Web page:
Outside of that consideration, I’m wondering if we are going to end up moving from people writing books and articles to a world where people are certifying books and articles for correctness. Some sort of model is used to produce content and then a person edits it to or just verifies its correctness. People have spent a lot of time trying to figure out how to handle natural language processing (NLP). As editors of that content people could act as the ultimate gatekeeper of knowledge and correctness within what is spit out of the systems. We are after all capable of processing natural language ourselves. It’s just a lot harder to explain or rationalize the rule systems that each individual person uses to achieve that objective. 

Here are 5 scholarly works related to NLP:

Manning, C., & Schutze, H. (1999). Foundations of statistical natural language processing. MIT press.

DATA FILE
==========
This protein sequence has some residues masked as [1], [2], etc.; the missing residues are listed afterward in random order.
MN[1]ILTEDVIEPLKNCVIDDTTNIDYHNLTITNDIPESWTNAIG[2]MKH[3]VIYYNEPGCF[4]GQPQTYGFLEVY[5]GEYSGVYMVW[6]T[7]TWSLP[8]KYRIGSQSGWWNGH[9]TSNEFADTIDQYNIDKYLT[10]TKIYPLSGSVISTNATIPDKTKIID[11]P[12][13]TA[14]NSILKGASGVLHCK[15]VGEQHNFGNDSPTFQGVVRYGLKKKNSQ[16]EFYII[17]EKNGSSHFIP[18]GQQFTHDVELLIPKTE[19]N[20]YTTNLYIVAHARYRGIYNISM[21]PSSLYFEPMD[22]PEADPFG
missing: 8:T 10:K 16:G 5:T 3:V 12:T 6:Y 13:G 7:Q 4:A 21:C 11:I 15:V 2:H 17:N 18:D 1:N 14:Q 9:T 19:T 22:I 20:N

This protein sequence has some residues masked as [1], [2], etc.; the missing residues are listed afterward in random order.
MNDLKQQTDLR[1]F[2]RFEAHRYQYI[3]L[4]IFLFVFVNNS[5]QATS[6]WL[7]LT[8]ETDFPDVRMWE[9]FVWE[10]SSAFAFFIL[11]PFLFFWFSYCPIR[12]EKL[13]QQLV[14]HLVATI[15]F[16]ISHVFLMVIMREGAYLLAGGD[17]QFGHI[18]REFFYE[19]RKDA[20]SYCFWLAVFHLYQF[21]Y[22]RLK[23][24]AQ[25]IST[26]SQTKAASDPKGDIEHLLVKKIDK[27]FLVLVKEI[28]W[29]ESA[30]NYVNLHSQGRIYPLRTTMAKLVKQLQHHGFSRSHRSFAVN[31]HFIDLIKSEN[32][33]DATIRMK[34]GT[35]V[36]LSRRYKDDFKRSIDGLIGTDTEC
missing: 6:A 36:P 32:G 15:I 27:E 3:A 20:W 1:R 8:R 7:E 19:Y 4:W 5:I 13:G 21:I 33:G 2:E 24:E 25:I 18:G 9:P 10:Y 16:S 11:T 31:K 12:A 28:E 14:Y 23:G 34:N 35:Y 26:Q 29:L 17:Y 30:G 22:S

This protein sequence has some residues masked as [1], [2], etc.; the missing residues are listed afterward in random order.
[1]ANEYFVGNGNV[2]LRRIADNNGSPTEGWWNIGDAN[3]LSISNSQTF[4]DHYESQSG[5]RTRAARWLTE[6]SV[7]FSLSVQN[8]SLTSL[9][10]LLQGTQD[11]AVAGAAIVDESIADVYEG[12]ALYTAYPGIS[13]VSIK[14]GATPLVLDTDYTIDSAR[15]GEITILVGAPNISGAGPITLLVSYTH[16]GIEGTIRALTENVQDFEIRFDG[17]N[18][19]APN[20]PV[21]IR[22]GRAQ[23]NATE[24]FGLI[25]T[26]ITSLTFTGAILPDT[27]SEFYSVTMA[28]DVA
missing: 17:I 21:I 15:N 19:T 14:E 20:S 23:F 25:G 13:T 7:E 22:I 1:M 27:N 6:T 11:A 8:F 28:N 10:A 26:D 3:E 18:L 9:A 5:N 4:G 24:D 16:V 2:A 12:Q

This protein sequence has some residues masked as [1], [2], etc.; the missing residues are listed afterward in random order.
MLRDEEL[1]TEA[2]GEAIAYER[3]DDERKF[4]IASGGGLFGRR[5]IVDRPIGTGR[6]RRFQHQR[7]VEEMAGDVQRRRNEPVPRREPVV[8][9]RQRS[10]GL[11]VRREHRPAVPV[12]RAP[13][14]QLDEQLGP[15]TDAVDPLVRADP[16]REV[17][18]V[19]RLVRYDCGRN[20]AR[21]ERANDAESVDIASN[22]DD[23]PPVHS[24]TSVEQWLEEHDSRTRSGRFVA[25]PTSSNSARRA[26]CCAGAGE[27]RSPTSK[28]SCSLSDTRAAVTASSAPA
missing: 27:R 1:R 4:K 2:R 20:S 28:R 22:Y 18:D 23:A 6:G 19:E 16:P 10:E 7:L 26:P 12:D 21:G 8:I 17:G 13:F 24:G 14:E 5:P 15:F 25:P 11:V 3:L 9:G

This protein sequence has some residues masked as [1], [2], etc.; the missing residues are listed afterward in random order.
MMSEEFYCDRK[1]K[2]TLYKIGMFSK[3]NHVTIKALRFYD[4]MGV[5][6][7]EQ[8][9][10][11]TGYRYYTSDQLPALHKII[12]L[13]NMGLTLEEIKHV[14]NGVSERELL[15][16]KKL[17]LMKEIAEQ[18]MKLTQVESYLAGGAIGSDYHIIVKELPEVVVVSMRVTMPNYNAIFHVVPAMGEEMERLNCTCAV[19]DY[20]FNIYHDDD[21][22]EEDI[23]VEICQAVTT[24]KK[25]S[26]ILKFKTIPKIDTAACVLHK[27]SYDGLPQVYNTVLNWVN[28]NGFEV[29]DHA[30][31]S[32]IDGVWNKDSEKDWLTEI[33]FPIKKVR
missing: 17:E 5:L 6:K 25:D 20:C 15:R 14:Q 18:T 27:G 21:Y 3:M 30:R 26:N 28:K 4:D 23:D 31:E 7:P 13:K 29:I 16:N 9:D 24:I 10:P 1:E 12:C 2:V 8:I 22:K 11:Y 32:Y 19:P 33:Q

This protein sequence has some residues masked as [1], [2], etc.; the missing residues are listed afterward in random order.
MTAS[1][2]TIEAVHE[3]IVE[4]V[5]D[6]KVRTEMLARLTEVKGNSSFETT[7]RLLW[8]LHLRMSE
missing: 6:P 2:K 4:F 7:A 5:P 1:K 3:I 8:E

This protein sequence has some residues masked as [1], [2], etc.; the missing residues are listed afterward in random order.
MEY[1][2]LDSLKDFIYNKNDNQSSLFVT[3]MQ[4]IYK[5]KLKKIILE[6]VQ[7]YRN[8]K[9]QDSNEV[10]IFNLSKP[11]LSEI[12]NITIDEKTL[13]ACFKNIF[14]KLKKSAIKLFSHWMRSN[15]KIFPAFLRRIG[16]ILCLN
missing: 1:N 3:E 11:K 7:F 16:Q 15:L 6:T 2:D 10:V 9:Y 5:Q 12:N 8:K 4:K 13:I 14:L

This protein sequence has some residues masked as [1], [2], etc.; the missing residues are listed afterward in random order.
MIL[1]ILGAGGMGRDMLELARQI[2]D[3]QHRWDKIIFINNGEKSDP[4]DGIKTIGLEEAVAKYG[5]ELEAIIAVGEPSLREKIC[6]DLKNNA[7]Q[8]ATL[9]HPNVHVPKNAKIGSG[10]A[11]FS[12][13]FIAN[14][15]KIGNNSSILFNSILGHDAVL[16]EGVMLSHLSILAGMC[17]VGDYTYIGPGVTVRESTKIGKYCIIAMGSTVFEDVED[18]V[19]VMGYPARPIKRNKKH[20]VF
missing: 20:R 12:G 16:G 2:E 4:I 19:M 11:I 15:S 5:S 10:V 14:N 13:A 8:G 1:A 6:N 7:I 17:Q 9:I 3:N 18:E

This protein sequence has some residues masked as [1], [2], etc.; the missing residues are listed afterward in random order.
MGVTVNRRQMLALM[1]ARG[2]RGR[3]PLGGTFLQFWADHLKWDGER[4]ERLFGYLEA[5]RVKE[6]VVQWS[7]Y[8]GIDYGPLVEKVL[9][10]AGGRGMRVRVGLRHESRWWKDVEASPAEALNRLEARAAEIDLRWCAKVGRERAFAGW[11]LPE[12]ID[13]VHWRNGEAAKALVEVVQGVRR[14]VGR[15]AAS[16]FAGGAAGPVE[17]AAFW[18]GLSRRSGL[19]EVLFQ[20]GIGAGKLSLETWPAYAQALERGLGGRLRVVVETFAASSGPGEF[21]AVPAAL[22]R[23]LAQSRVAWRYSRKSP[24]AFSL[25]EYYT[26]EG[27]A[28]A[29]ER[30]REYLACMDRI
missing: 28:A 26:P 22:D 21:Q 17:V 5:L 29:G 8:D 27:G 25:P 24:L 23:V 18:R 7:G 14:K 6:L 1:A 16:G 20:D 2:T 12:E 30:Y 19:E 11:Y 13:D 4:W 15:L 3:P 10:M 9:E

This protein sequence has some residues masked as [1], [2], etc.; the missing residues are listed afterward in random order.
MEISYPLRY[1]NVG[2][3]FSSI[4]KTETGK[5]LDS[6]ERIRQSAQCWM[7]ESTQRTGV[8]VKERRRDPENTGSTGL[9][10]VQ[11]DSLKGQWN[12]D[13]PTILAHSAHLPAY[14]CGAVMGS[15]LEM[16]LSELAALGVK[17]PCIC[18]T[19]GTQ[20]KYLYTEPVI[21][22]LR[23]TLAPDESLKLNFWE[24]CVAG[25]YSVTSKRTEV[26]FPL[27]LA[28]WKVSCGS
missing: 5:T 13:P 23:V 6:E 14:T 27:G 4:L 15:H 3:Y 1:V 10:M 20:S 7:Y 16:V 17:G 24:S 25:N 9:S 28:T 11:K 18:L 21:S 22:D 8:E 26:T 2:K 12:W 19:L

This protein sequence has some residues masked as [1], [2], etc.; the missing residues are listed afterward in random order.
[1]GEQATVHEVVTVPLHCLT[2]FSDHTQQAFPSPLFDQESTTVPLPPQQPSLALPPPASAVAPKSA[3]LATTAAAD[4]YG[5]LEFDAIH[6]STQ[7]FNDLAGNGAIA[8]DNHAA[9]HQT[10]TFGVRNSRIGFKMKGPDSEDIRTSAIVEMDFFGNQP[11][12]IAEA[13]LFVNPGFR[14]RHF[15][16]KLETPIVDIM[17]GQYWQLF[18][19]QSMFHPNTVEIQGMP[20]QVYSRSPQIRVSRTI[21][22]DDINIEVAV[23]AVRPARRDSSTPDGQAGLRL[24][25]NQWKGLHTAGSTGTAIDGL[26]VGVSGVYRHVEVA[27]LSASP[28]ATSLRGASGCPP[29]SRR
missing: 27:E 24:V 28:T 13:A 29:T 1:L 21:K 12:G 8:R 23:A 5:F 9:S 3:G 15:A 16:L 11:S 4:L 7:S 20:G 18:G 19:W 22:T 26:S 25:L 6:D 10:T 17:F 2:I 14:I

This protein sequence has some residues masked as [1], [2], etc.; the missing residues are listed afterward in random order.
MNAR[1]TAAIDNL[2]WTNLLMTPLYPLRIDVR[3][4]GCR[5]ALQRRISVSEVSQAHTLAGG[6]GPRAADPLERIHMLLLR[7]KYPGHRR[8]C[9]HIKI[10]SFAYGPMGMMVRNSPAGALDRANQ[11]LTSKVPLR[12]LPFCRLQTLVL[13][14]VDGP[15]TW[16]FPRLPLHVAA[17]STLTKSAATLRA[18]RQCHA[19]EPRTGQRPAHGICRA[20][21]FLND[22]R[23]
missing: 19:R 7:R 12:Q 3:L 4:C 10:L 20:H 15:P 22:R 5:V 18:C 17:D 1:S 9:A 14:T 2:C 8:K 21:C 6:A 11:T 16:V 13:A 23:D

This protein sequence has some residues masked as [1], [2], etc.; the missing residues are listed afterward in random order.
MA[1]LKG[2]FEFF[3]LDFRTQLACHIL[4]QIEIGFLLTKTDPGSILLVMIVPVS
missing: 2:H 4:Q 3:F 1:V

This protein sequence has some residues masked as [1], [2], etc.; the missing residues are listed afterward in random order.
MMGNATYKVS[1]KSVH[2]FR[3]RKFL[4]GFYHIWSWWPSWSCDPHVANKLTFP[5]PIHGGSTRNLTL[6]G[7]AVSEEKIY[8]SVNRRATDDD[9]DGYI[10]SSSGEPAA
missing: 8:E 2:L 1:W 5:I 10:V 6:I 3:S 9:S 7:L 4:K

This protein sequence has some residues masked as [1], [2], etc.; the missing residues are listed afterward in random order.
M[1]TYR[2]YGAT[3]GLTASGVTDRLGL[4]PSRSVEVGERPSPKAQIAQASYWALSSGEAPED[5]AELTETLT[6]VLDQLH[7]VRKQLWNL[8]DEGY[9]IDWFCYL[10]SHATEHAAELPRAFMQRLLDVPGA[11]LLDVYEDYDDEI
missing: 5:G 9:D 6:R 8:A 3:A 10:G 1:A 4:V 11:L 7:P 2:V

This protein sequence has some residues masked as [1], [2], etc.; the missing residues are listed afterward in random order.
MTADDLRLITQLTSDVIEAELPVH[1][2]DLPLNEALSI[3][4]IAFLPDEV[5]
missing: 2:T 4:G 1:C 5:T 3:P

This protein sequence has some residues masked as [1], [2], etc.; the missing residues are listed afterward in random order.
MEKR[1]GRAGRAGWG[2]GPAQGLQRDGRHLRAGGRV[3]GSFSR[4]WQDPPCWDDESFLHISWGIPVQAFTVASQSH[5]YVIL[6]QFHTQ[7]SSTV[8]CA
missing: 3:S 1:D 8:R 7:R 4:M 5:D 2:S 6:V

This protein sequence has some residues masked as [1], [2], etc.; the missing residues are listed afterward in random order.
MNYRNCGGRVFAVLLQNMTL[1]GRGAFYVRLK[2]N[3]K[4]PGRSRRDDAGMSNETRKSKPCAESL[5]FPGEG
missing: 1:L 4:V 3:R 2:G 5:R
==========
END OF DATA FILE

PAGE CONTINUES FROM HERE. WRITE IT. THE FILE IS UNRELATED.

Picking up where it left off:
Bird, S., Klein, E., & Loper, E. (2009). Natural language processing with Python: analyzing text with the natural language toolkit. ” O’Reilly Media, Inc.”.

Chowdhary, K., & Chowdhary, K. R. (2020). Natural language processing. Fundamentals of artificial intelligence, 603-649.

Hirschberg, J., & Manning, C. D. (2015). Advances in natural language processing. Science, 349(6245), 261-266. 

Manning, C. D., Surdeanu, M., Bauer, J., Finkel, J. R., Bethard, S., & McClosky, D. (2014, June). The Stanford CoreNLP natural language processing toolkit. In Proceedings of 52nd annual meeting of the association for computational linguistics: system demonstrations (pp. 55-60). 

You could go out and watch Christopher Manning’s “Natural language processing with deep learning CS224N/Ling284” 23 video course on YouTube [1]. This one contains a lot of content.